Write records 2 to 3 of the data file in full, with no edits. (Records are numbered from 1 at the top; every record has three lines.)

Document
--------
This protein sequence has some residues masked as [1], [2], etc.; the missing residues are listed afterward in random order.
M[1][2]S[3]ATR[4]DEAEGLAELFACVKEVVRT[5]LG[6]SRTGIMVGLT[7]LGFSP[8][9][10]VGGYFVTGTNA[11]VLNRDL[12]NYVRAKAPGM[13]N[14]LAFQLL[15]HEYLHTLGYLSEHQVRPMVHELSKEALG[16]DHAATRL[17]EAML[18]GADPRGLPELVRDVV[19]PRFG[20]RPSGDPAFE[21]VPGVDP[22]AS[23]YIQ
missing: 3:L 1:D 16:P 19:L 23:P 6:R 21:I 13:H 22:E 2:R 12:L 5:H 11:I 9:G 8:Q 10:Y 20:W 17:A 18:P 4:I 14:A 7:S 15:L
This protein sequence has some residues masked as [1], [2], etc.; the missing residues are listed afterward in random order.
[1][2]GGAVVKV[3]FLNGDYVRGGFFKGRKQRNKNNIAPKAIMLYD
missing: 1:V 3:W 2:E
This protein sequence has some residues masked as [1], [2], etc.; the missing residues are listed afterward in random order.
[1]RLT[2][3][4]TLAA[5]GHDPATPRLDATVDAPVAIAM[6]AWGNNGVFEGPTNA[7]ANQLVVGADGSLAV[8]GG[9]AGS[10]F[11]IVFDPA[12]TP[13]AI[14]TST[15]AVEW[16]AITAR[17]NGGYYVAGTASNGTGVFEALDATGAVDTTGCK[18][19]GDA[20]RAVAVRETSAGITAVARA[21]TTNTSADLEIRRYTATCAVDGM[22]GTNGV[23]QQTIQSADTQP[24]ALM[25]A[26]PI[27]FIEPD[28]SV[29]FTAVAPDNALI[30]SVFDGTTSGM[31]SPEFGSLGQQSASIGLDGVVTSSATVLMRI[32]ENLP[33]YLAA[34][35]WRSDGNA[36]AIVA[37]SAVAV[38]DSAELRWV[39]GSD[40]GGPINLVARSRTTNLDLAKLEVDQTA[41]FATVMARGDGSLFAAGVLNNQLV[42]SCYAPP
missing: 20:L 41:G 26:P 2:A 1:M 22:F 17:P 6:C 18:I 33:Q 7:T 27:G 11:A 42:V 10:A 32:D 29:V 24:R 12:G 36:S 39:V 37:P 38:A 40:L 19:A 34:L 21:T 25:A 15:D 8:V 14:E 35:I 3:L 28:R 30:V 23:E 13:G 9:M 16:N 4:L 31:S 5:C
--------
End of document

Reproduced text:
This protein sequence has some residues masked as [1], [2], etc.; the missing residues are listed afterward in random order.
[1][2]GGAVVKV[3]FLNGDYVRGGFFKGRKQRNKNNIAPKAIMLYD
missing: 1:V 3:W 2:E
This protein sequence has some residues masked as [1], [2], etc.; the missing residues are listed afterward in random order.
[1]RLT[2][3][4]TLAA[5]GHDPATPRLDATVDAPVAIAM[6]AWGNNGVFEGPTNA[7]ANQLVVGADGSLAV[8]GG[9]AGS[10]F[11]IVFDPA[12]TP[13]AI[14]TST[15]AVEW[16]AITAR[17]NGGYYVAGTASNGTGVFEALDATGAVDTTGCK[18][19]GDA[20]RAVAVRETSAGITAVARA[21]TTNTSADLEIRRYTATCAVDGM[22]GTNGV[23]QQTIQSADTQP[24]ALM[25]A[26]PI[27]FIEPD[28]SV[29]FTAVAPDNALI[30]SVFDGTTSGM[31]SPEFGSLGQQSASIGLDGVVTSSATVLMRI[32]ENLP[33]YLAA[34][35]WRSDGNA[36]AIVA[37]SAVAV[38]DSAELRWV[39]GSD[40]GGPINLVARSRTTNLDLAKLEVDQTA[41]FATVMARGDGSLFAAGVLNNQLV[42]SCYAPP
missing: 20:L 41:G 26:P 2:A 1:M 22:F 17:P 6:C 18:I 33:Q 7:T 27:G 11:A 42:V 10:A 32:D 29:V 24:R 12:G 36:S 39:V 37:P 38:A 40:L 19:A 34:L 21:T 25:A 15:D 8:V 14:E 35:I 3:L 28:R 30:V 23:E 13:G 9:M 16:N 4:L 31:S 5:C